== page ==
Illicit Substance Use, Hepatitis C Predicts Infective Endocarditis Readmission

Comorbid Hepatitis C and illicit substance use significantly predicted hospital readmission for infective endocarditis, suggesting these factors should be targeted for future intervention.

The use of illicit substances and previously diagnosed hepatitis C virus (HCV) infection were found to be significantly predictive of hospital readmission among patients with infective endocarditis (IE), according to results of a study published in American Journal of Cardiology.

Researchers used data captured from the National Readmission Database to explore outcomes associated with substance use among patients hospitalized with IE, as well as factors associated with hospital readmission. The primary outcome was the rate of hospital readmission within 30 days of discharge. Secondary outcomes included predictors of readmission, mortality, and health care-associated costs.

The final analysis comprised 40,413 patients hospitalized with IE, of whom 13.8% were readmitted (mean age, 55±20 years; 44.5% women) and 86.2% were not readmitted (mean age, 61±19 years; 44% women) within 30 days of initial hospitalization. The median cost of IE hospitalization among all patients was $84,325 (range, $39,022-190,492).

Identifying modifiable predictors of readmission in patients with IE is important to reduce readmission risk and healthcare costs.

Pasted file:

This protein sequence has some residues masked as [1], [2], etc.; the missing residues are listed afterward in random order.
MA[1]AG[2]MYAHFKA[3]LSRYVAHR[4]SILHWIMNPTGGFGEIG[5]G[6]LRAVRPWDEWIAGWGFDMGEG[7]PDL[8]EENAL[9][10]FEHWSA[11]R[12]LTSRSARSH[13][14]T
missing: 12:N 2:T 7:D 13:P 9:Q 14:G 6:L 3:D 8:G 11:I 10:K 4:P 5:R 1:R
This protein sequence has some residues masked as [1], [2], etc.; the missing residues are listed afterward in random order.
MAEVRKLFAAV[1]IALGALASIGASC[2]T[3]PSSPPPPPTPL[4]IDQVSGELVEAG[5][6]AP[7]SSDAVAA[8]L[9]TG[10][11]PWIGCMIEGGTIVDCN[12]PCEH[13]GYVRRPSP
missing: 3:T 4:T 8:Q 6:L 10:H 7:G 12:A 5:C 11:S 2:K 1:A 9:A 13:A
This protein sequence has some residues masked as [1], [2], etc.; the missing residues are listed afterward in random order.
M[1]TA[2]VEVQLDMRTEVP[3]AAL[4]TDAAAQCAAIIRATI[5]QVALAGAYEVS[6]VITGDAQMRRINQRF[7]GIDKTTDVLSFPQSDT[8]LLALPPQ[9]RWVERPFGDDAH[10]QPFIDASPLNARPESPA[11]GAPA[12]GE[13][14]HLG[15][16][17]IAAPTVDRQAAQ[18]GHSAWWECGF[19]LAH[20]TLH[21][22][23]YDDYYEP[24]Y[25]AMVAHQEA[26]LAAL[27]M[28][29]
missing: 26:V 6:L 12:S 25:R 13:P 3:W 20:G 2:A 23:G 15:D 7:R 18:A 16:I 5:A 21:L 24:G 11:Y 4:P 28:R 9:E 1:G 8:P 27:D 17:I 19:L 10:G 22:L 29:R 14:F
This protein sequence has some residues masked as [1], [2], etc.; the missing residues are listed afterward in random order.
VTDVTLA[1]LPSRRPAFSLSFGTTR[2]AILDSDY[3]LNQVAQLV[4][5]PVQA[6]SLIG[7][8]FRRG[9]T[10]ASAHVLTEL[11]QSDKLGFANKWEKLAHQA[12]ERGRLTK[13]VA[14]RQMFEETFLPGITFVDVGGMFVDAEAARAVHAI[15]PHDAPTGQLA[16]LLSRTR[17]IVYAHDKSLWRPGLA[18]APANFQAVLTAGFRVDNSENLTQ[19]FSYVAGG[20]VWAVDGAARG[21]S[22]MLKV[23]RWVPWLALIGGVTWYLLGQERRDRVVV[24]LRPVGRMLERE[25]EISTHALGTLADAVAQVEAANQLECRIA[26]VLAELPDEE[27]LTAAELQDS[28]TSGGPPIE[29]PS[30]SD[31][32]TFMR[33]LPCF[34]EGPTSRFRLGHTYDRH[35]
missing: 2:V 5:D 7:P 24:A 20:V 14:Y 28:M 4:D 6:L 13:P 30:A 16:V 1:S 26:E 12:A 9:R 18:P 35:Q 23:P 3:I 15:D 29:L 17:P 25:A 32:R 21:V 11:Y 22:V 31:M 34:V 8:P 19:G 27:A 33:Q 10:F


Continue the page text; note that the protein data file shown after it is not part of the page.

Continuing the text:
Patients who were readmitted had significantly increased rates of HCV infection (19.4% vs 12.6%), end-stage kidney disease (12.2% vs 10.5%), and HIV infection (1.8% vs 1.2%) compared with those who did not require readmission (all P <.001). However, significantly decreased rates of hypertension (56.9% vs 64%; P <.001), heart failure (37.7% vs 40.0%; P <.001), chronic kidney disease (31.2% vs 32%; P <.001), diabetes (27.8% vs 29.4%; P =.01), and peripheral vascular disease (3.6% vs 4.6%; P =.001) were noted among patients who did compared with those who did not require readmission.

The researchers used multivariate logistic regression to determine predictors of hospital readmission, with adjustments for patient age, diabetes, heart failure, hypertension, and end-stage kidney disease. Results showed prior use of opioids (odds ratio [OR], 1.34; 95% CI, 1.23-1.46; P <.001), cocaine (OR, 1.32; 95% CI, 1.17-1.48; P <.001), or other illicit substances (OR, 1.16; 95% CI, 1.04-1.30; P =.008) were significantly associated with an increased readmission risk. In addition, patients with HCV also had a significantly increased risk for readmission (OR, 1.32; 95% CI, 1.21-1.43; P <.001).

Limitations of the study include the use of retrospective data and the inability to confirm the accuracy of IE diagnoses. The researchers also note the inability to determine whether readmissions were due to reasons related to substance use or IE severity.

The researchers conclude, “Identifying modifiable predictors of readmission in patients with IE is important to reduce readmission risk and healthcare costs.


Khayata M, Hackney N, Addoumieh A, et al. Impact of opioid epidemic on infective endocarditis outcomes in the United States: from the national readmission database. Am J Cardiol. 2022;00:1-6. doi:10.1016/j.amjcard.2022.08.002